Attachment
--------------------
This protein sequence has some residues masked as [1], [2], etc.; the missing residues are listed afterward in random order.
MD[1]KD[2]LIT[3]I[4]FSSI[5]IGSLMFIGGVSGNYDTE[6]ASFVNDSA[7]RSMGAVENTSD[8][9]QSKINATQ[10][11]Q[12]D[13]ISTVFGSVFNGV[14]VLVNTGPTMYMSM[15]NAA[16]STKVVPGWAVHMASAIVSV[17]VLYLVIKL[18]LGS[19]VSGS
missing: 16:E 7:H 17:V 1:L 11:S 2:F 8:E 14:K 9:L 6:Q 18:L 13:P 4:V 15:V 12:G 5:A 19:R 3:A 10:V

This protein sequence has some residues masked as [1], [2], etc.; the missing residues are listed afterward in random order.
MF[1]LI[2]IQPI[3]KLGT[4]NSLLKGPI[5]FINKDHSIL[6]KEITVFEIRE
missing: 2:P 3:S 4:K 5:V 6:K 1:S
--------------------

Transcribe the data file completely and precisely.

This protein sequence has some residues masked as [1], [2], etc.; the missing residues are listed afterward in random order.
MD[1]KD[2]LIT[3]I[4]FSSI[5]IGSLMFIGGVSGNYDTE[6]ASFVNDSA[7]RSMGAVENTSD[8][9]QSKINATQ[10][11]Q[12]D[13]ISTVFGSVFNGV[14]VLVNTGPTMYMSM[15]NAA[16]STKVVPGWAVHMASAIVSV[17]VLYLVIKL[18]LGS[19]VSGS
missing: 16:E 7:H 17:V 1:L 11:S 2:F 8:E 14:K 9:L 6:Q 18:L 13:P 4:V 15:V 12:G 5:A 19:R 3:A 10:V

This protein sequence has some residues masked as [1], [2], etc.; the missing residues are listed afterward in random order.
MF[1]LI[2]IQPI[3]KLGT[4]NSLLKGPI[5]FINKDHSIL[6]KEITVFEIRE
missing: 2:P 3:S 4:K 5:V 6:K 1:S